In my current role, I am the team’s sector specialist for Property. Three of my colleagues also have sector specialist roles, to support the firm’s four key market areas. One of our objectives is to develop our in-depth knowledge of our own sectors, in order to provide better insight and intelligence to the firm.
Our line manager asked me recently to give a bit of a talk to the team about using social media to develop sector knowledge, as the firm has been getting more interested in making use of tools like Twitter for networking and raising our profile. My manager asked me to do this because he thought that out of the team, I had the most experience with social media. This is probably true, but when I started planning what I was going to say to my colleagues, I realised that the way I use social media for my own professional development is completely different from the way I’ve recently started to use it for sector monitoring. With Twitter in particular, I take a “profersonal” approach: I mainly follow other librarians, and use Twitter regularly for keeping up to date with developments in the library world, but I’m equally likely to tweet about books I’m reading, my plans for the weekend, or cute animal pictures as I am to tweet about ebook licensing or legal databases. My approach to who I follow and how I interact with them is very different on my new professional account, which I’ve set up purely for following people in the property world.
I wrote a bit of an outline for how to make the most out of Twitter for developing your knowledge of a market sector, and I thought I’d share it here, in case anyone else was starting to use Twitter in this way too and fancied some pointers.
Using Twitter for company and market intelligence
Twitter is useful for:
- Getting a “snapshot” of what the key issues are at any one time
- Learning who the influential people in your field are
- Starting conversations
Twitter is not useful for:
- In-depth research – although you can learn a lot by engaging with people, following links etc
- Following absolutely everything that is said – don’t even try to do this, it will drive you insane!
- Lists: you can organise people you follow, or don’t follow, into lists by category. Easier for seeing all updates related to one area together
- Hashtags: Using a hashtag turns word into a clickable link, so you can see all other tweets related to the same thing. Frequently used for events e.g. #MIPIM (property industry conference), also for specific interests e.g. #CRE (corporate real estate)
- Saved searches: e.g. for company names etc. Good for sentiment monitoring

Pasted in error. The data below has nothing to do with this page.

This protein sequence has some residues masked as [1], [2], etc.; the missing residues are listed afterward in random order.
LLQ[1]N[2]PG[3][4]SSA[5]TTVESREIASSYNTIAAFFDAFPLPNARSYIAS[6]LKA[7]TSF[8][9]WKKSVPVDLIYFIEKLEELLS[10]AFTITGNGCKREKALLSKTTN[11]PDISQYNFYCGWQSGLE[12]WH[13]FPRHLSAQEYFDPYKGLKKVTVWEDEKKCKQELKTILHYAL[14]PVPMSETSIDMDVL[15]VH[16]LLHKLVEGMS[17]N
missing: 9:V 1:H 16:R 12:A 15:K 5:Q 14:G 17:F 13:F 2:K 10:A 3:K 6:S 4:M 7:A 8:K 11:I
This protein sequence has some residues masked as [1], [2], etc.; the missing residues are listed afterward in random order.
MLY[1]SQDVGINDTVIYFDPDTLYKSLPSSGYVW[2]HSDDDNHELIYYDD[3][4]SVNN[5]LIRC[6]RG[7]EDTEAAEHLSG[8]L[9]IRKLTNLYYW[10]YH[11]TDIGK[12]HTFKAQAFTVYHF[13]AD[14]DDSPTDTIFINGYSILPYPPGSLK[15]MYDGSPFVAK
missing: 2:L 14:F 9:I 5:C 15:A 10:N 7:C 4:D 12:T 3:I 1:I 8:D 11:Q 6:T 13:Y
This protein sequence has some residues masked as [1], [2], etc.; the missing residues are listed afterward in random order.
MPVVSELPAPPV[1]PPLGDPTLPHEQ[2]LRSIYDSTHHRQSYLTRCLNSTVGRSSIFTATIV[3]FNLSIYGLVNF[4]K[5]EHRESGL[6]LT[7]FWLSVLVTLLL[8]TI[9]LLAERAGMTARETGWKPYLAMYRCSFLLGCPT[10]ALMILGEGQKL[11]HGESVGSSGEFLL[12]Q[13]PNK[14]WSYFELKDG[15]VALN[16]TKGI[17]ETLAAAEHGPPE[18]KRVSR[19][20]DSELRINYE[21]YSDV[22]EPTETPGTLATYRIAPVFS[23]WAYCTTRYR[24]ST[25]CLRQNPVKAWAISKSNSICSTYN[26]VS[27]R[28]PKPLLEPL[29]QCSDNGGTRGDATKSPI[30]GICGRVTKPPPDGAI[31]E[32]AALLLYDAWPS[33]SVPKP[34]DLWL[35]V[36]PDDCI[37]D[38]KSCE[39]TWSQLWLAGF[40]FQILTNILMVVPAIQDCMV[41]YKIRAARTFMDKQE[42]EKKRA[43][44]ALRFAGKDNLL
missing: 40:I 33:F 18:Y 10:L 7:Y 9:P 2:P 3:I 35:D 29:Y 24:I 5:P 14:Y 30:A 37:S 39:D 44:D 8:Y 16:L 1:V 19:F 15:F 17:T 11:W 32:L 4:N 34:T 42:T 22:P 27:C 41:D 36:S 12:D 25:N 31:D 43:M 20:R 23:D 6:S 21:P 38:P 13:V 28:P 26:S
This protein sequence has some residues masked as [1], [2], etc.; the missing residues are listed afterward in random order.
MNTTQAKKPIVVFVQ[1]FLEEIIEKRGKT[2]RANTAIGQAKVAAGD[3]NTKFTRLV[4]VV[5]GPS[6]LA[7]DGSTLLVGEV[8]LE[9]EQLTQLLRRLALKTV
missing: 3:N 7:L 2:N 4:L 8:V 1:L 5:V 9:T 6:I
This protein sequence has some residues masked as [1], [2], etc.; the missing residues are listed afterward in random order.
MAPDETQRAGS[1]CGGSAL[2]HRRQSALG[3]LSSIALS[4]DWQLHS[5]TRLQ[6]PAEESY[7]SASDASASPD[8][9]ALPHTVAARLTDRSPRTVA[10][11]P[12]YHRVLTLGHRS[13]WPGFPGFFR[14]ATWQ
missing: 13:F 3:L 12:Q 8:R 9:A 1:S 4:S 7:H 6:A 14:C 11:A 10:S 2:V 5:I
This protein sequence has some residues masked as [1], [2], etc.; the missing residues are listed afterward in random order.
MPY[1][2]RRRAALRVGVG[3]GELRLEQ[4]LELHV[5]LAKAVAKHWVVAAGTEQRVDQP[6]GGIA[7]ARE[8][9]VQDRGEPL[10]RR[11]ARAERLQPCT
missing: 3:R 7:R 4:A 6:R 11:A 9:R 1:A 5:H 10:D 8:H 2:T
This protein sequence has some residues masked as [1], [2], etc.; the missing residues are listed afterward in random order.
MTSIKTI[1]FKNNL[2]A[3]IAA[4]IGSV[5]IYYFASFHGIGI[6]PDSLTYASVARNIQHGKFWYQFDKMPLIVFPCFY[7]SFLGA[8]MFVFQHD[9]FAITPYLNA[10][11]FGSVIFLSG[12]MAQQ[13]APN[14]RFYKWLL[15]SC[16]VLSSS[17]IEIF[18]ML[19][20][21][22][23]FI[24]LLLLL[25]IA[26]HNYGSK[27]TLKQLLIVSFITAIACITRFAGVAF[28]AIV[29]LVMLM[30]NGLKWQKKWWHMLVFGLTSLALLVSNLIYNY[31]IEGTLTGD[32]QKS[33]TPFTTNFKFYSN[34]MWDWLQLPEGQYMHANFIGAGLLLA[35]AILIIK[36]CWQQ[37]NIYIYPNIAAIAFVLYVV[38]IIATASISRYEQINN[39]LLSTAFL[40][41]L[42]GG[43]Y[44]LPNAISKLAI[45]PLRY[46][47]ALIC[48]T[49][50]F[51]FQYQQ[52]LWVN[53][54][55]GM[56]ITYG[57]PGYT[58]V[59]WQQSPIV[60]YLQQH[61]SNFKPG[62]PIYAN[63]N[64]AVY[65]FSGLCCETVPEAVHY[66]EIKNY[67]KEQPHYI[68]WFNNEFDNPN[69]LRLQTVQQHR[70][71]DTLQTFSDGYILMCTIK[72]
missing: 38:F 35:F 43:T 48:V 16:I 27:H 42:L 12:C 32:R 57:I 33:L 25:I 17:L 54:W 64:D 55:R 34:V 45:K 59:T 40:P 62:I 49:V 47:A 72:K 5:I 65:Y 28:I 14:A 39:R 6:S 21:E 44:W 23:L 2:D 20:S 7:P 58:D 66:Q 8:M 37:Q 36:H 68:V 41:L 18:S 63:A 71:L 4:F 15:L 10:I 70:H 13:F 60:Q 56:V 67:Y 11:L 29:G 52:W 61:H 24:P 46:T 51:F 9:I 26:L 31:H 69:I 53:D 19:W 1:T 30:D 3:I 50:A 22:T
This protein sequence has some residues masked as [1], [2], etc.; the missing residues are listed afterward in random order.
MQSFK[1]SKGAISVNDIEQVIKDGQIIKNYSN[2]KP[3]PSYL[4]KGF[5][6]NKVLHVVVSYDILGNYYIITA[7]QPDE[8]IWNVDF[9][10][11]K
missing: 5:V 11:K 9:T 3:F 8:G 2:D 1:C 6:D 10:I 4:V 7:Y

Finding people to follow:
- Think about what you want to use it for: e.g. seeing what specific companies are up to? General industry comment?
- It’s worth looking to see if leading companies in your area have twitter feeds but following them is often not that useful, as company twitter accounts generally just tweet press releases etc
- Same for industry publications – probably not that useful if they only tweet links to their articles. BUT worth looking to see if any of their journalists tweet independently, as they will often tweet more opinion/comment
- Once you’ve found a few people to follow, look to see who they follow, etc. This will lead you to more people tweeting in the same area.
- Are any industry-specific events happening? See if there’s a hashtag, and see who’s tweeting about it.
- Keep it succinct – 140 characters does not allow you to get wordy!
- If you’re tweeting a link, say why you’re tweeting it / offer an opinion
- Retweets – usually implies agreement, so add comment if you’re RTing something you disagree with!
- RT etiquette – if not a direct RT (e.g. if you’re rephrasing, borrowing a link from someone else but adding your own comment, etc) it’s polite to credit the originator. Adding “via @someone” at the end usually works
- Don’t worry too much about it! Twitter is a free-for-all – there’s nothing to stop anyone joining in. Just go for it!
- If you’re worried about reflecting on your employer, either don’t mention the company in your bio, or add something to your bio like “opinions expressed are my own and do not reflect that of my employer”.
- Try and start a conversation. Ask questions, reply to people. Remember though that the more “high profile” someone is, the less likely they are to reply – purely through lack of time!